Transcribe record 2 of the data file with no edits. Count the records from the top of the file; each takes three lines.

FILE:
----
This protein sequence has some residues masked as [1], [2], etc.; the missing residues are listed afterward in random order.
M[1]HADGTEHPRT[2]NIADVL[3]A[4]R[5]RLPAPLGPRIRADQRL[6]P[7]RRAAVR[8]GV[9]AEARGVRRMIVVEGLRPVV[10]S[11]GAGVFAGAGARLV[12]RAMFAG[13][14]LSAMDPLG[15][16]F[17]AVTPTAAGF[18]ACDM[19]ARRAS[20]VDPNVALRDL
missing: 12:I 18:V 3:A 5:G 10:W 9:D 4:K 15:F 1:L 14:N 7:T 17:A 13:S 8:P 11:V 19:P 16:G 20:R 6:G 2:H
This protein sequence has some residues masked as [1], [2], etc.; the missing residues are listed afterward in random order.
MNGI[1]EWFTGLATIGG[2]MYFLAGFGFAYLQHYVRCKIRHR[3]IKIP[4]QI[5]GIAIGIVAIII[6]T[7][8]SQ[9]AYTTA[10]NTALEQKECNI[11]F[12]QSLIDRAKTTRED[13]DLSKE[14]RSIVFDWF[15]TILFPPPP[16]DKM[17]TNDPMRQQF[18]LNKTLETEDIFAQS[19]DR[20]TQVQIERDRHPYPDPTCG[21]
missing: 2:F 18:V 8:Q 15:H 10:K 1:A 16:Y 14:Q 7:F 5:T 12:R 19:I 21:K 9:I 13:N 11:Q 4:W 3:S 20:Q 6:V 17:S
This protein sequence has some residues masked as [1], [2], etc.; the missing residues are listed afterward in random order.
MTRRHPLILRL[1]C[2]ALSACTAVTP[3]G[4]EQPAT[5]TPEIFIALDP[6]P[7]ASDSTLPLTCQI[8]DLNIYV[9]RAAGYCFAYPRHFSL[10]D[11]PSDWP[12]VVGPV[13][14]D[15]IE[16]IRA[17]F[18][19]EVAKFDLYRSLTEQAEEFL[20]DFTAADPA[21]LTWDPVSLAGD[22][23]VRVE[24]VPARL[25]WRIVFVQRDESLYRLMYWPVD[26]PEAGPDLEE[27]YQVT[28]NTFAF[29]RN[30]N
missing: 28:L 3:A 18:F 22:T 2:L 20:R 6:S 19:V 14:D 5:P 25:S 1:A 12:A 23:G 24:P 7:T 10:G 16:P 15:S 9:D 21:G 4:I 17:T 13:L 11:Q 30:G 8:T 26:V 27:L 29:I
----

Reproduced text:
This protein sequence has some residues masked as [1], [2], etc.; the missing residues are listed afterward in random order.
MNGI[1]EWFTGLATIGG[2]MYFLAGFGFAYLQHYVRCKIRHR[3]IKIP[4]QI[5]GIAIGIVAIII[6]T[7][8]SQ[9]AYTTA[10]NTALEQKECNI[11]F[12]QSLIDRAKTTRED[13]DLSKE[14]RSIVFDWF[15]TILFPPPP[16]DKM[17]TNDPMRQQF[18]LNKTLETEDIFAQS[19]DR[20]TQVQIERDRHPYPDPTCG[21]
missing: 2:F 18:V 8:Q 15:H 10:K 1:A 16:Y 14:Q 7:F 5:T 12:R 19:I 21:K 9:I 13:N 11:Q 4:W 3:S 20:Q 6:V 17:S